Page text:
Twenty years after the US withdrawal from Vietnam and a spate of books on the war, Bergerud (Military and American History/Lincoln Univ.) offers a fresh and original work that gives essential new insight into the US-Vietnam experience. Ignoring the diplomatic maneuvers of nations and the strategic histories of battles, Bergerud graphically reveals ``the world confronted by an American combat division...including...climate, living conditions, deadly combat, and morale,'' and catalyzes his text with the unvarnished stories of combat veterans. He focuses on the 25th Division; nicknamed ``Tropic Lightning,'' it lost 5000 men between 1966 and 1971. Bergerud notes, for example, the lack of experienced NCOs to lead troops in combat; the Army's answer, he explains, was to create ``shake and bake'' instant-sergeants drawn from likely looking stateside conscripts who were run through brief courses in leadership and then shipped to the fight. As Armored Cavalry Commander Carl Quickmeyer (one of the author's many interviewees) says of his first tour of duty, ``I took over a squad after three months in country...but now, you have four shake-and-bakes and a green platoon leader. And then you had guys who had been there for seven or eight months who didn't have any experience.'' Explanations of Army standard operations and of soldiers' reactions are definitive and riveting as Bergerud covers the emotions of men in firefights; the quagmire of patrolling the same area hundreds of times; soldier's stories of being wounded; Vietnamese civilians' views of US soldiers; drug use; racial tension; and the Army's withholding of troop-movement intelligence from grunts, even though for them it was vital, possibly life-saving, information. The war at ground level, in full force. (Photographs and maps—not seen.)

Pub Date: March 1, 1993

ISBN: 0-8133-1128-4

Page Count: 336

Publisher: N/A

Review Posted Online: May 20, 2010

Kirkus Reviews Issue: Jan. 1, 1993

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The author's youthfulness helps to assure the inevitable comparison with the Anne Frank diary although over and above the...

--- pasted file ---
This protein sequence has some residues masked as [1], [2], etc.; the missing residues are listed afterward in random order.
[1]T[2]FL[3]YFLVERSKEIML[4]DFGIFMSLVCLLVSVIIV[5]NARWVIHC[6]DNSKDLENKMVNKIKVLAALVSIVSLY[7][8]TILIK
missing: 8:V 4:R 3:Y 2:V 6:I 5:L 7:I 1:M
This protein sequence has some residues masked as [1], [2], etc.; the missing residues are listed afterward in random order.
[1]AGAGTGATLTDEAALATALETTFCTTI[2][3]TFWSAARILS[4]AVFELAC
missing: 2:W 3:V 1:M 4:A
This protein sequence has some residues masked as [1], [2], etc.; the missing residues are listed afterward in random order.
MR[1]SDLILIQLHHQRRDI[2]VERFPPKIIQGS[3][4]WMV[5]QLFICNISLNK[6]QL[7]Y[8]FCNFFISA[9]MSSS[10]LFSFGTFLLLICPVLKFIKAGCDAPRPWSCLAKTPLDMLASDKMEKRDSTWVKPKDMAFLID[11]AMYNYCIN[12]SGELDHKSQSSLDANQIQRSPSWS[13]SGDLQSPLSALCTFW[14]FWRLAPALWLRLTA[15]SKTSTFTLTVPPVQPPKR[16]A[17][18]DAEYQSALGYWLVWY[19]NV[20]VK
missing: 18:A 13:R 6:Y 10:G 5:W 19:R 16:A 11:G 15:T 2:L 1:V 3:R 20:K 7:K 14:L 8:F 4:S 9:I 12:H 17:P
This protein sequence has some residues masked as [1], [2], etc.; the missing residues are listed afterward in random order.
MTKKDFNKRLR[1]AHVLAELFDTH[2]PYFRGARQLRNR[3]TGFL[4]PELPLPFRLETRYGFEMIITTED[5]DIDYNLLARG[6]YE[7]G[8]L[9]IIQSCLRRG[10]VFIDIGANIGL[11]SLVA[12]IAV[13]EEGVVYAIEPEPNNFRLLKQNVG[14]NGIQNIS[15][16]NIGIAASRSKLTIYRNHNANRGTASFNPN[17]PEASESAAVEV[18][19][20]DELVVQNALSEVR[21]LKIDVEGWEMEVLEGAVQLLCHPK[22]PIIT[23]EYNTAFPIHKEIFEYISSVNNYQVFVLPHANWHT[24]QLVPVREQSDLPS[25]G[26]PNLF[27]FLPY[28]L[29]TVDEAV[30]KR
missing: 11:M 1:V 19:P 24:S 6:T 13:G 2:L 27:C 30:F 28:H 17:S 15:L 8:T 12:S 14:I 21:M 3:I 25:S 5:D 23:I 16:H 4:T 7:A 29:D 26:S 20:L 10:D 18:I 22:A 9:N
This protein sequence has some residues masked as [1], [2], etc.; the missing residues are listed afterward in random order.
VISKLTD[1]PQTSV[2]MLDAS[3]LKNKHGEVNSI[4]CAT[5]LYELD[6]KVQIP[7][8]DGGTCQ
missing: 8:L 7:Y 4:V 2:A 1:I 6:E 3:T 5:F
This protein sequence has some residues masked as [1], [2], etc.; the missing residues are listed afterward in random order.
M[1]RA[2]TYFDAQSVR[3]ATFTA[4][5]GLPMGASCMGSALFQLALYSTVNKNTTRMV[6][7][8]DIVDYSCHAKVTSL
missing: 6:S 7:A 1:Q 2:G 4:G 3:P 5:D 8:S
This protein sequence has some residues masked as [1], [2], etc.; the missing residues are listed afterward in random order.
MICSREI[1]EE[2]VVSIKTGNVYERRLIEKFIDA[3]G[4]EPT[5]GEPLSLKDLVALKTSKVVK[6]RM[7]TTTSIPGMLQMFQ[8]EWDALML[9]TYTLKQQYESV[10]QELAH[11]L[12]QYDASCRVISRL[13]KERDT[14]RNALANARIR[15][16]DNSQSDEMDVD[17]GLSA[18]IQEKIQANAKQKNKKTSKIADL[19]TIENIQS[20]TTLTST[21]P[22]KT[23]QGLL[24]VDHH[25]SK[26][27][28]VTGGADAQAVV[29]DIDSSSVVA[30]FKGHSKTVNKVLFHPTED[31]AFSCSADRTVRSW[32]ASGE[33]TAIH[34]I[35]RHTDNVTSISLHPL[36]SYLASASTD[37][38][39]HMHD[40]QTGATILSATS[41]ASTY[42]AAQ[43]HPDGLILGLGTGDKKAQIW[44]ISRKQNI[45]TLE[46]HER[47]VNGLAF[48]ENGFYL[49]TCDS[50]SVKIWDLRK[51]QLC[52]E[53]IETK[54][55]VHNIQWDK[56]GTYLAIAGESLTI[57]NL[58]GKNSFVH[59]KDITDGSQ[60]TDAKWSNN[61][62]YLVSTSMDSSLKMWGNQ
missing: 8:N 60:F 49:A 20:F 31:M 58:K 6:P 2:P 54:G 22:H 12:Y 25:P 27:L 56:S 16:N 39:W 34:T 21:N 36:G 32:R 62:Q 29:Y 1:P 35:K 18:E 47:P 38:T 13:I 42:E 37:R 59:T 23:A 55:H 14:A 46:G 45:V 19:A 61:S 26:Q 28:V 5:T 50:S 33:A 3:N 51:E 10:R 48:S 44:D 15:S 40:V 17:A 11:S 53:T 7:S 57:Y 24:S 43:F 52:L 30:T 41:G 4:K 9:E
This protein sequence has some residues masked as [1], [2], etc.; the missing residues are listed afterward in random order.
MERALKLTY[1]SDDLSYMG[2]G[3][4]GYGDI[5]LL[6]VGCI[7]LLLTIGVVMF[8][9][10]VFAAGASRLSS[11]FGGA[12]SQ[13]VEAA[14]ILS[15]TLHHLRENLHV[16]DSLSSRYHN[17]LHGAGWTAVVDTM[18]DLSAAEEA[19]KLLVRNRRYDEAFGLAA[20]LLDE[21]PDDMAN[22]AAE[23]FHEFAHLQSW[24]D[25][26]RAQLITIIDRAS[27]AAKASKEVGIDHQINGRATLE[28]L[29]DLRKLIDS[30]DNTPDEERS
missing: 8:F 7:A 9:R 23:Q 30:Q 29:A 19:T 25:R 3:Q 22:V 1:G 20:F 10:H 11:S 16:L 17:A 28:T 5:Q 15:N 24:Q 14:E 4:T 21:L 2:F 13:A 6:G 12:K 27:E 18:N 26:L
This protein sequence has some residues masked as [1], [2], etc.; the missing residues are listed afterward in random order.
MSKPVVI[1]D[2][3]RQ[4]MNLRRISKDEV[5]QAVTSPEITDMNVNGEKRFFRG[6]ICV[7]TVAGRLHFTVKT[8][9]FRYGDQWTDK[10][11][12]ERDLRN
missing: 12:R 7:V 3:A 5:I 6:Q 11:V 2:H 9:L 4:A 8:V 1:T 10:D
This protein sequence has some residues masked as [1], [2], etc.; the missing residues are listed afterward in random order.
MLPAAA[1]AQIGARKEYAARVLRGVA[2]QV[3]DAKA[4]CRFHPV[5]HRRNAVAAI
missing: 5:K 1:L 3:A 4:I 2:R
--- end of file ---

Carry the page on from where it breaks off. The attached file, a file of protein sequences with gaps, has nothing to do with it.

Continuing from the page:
Elie Wiesel spent his early years in a small Transylvanian town as one of four children. 

He was the only one of the family to survive what Francois Maurois, in his introduction, calls the "human holocaust" of the persecution of the Jews, which began with the restrictions, the singularization of the yellow star, the enclosure within the ghetto, and went on to the mass deportations to the ovens of Auschwitz and Buchenwald. There are unforgettable and horrifying scenes here in this spare and sombre memoir of this experience of the hanging of a child, of his first farewell with his father who leaves him an inheritance of a knife and a spoon, and of his last goodbye at Buchenwald his father's corpse is already cold let alone the long months of survival under unconscionable conditions. 

The author's youthfulness helps to assure the inevitable comparison with the Anne Frank diary although over and above the sphere of suffering shared, and in this case extended to the death march itself, there is no spiritual or emotional legacy here to offset any reader reluctance.

Pub Date: Jan. 16, 2006

ISBN: 0374500010

Page Count: 120

Publisher: Hill & Wang

Review Posted Online: Oct. 7, 2011

Kirkus Reviews Issue: Jan. 15, 2006

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Bibliophiles will love this fact-filled, bookish journey.


An engaging, casual history of librarians and libraries and a famous one that burned down.

In her latest, New Yorker staff writer Orlean (Rin Tin Tin: The Life and the Legend, 2011, etc.) seeks to “tell about a place I love that doesn’t belong to me but feels like it is mine.” It’s the story of the Los Angeles Public Library, poet Charles Bukowski’s “wondrous place,” and what happened to it on April 29, 1986: It burned down. The fire raged “for more than seven hours and reached temperatures of 2000 degrees…more than one million books were burned or damaged.” Though nobody was killed, 22 people were injured, and it took more than 3 million gallons of water to put it out. One of the firefighters on the scene said, “We thought we were looking at the bowels of hell….It was surreal.” Besides telling the story of the historic library and its destruction, the author recounts the intense arson investigation and provides an in-depth biography of the troubled young man who was arrested for starting it, actor Harry Peak. Orlean reminds us that library fires have been around since the Library of Alexandria; during World War II, “the Nazis alone destroyed an estimated hundred million books.” She continues, “destroying a culture’s books is sentencing it to something worse than death: It is sentencing it to seem as if it never happened.” The author also examines the library’s important role in the city since 1872 and the construction of the historic Goodhue Building in 1926. Orlean visited the current library and talked to many of the librarians, learning about their jobs and responsibilities, how libraries were a “solace in the Depression,” and the ongoing problems librarians face dealing with the homeless. The author speculates about Peak’s guilt but remains “confounded.” Maybe it was just an accident after all.

Bibliophiles will love this fact-filled, bookish journey.

Pub Date: Oct. 16, 2018

ISBN: 978-1-4767-4018-8

Page Count: 336

Publisher: Simon & Schuster

Review Posted Online: July 2, 2018

Kirkus Reviews Issue: July 15, 2018

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